Active women take note: A good bra fit isn’t just about comfort. Poor breast support can cause back pain and even irreparable damage.
When was the last time your sports bra had a check-up? The answer may be: a long time, or it might be never. And you wouldn’t be alone. However, a sports bra’s fit can drastically affect your performance and more importantly—your body. A good fit is essential for high-impact activity.
“Large bust or small, you’re looking to hold ‘the girls’ in place to protect something called the Cooper’s ligaments, which are thin bands of supportive tissue in the breast,” says Vanda Borean, owner of Rackets and Runners, a sports store in Vancouver, BC. “During activity, these ligaments are stressed and once they become stretched they do not recover well.”
“These ligaments are the main anatomical element that provides support or lift for the breast,” says Mark Caskenette, Managing Director of Anita Canada. “Exercise puts strain on these ligaments and can cause them to tear. A proper sports bra that can control or eliminate more than 70% of the breast movement is critical.” Poor support can also cause pain in the breasts, neck and back.
Typically neck and back pain is caused by wearing a bra that is the wrong size. Unfortunately, most women wear bras that don’t fit properly. The band should provide 80% of the support, but when your bra doesn’t fit correctly most of the support comes from the straps. The straps dig into the shoulders, creating pain and strain on the body. Neck and back pain is most commonly experienced by women with larger breasts, while Cooper’s ligament damage can occur in any woman.
Borean and Caskenette both recommend visiting a specialty lingerie store for a proper fitting, as not all brands may have your size. Mainstream lingerie stores carry a narrow range of sizes, between 20 and 30. If you have a small waist and a large chest, or if you have a large waist, you probably will not find your size in one of these shops. Specialty stores will carry 80 to 90 sizes to accommodate all body shapes.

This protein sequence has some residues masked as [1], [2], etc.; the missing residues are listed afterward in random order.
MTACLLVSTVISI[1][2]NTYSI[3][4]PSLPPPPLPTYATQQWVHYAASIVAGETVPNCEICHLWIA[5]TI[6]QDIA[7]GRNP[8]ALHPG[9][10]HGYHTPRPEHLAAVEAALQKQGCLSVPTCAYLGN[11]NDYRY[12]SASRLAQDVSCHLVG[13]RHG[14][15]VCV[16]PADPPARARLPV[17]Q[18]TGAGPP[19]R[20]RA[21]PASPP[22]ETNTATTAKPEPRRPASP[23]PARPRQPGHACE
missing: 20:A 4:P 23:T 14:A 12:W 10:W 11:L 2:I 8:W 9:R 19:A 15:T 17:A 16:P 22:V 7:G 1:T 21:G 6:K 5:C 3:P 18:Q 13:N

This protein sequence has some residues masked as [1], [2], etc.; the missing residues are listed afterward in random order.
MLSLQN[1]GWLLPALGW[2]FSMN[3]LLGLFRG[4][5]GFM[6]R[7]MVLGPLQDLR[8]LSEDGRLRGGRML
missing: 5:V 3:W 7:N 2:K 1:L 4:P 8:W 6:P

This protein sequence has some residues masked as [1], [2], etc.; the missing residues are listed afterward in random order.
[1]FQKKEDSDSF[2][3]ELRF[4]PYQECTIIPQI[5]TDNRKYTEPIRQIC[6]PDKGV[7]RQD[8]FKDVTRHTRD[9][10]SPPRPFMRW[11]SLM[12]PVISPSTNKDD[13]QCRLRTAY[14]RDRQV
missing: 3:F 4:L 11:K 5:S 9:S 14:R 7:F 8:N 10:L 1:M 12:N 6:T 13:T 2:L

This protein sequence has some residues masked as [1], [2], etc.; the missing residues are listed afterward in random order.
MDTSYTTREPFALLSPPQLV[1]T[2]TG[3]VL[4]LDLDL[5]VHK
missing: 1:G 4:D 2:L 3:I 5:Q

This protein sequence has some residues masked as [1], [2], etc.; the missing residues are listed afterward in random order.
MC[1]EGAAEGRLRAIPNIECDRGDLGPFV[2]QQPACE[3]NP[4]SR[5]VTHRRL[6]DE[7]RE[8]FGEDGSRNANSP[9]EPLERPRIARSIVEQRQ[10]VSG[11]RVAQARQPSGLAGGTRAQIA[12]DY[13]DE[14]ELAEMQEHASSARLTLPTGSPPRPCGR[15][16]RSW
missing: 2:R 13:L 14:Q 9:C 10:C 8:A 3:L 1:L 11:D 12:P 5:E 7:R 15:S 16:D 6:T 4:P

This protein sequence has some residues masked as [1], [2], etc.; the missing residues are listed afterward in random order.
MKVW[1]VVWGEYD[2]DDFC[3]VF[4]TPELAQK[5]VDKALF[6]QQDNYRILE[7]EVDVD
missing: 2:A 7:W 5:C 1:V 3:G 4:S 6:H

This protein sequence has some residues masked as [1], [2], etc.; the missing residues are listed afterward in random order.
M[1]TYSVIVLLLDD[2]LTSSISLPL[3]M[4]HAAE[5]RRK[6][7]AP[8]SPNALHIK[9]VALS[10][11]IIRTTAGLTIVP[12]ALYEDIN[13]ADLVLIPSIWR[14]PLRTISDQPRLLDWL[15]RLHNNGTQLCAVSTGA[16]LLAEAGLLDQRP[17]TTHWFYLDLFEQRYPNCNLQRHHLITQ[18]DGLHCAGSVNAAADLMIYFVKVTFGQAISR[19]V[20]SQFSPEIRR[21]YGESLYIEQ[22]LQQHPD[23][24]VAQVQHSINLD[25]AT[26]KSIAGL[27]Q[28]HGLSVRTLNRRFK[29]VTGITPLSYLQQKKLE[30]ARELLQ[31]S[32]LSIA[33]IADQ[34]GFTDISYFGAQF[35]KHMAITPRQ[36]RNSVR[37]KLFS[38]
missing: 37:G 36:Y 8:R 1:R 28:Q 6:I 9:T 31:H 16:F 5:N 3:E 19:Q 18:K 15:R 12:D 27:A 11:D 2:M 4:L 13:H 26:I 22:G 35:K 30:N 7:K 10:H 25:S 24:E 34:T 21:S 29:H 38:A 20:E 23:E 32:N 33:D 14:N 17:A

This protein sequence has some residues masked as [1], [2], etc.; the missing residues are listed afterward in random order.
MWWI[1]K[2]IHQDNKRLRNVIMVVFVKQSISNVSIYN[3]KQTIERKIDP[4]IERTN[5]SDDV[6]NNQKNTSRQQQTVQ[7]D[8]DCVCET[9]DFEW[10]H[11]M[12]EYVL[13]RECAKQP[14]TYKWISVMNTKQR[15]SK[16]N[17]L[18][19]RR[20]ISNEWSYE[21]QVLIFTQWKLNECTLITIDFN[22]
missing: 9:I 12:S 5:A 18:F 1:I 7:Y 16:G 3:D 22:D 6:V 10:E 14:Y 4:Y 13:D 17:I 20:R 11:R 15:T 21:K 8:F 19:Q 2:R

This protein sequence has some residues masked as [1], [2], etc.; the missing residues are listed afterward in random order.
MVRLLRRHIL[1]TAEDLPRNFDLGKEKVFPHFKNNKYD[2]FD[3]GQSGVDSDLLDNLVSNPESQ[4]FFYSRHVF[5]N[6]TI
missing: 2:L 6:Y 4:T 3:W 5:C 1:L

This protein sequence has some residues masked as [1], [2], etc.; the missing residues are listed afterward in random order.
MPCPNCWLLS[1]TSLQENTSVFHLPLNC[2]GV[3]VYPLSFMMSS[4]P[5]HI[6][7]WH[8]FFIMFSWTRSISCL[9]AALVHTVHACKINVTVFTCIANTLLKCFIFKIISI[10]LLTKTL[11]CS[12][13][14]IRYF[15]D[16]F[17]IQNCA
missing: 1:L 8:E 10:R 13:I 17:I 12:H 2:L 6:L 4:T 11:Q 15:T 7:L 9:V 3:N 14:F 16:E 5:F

But beware: Bras lose their supportive integrity over time from use and washing.
“A sports bra should never celebrate a birthday,” says Borean. “Sports bras are workhorses.” Manufacturers recommend retiring a sports bra after 40 to 70 washes. However, you can still use it for lighter impact activities like walking.
How do you know you have a good fit and what should you look for in a bra? Borean, who is a runner and bra-fitting expert, shares her tips:
The right sports bra should hold you in place and minimize movement vertically, horizontally and in a circular motion.
The foundation of the bra is the band around the rib cage. If possible, choose a sports bra that has an adjustable band. As the bra ages, tighten the band to keep a great fit.
- To minimize chafing, avoid 100% cotton, which holds moisture from sweat and the elements. Choose moisture-wicking, fast-drying fabrics instead.
If you need extra support, look for wide shoulder straps and a wider band.
- Pay attention to the seams and underwire. Exposed seams can cause chafing so opt for covered seams. Underwire should be completely sewn in.
- Try your sports bras on at a running or specialty store with staff trained in bra fitting. The right bra should be snug, but you should still be able to breathe and it shouldn’t cut into your skin. Jump around in the fitting room to test the support.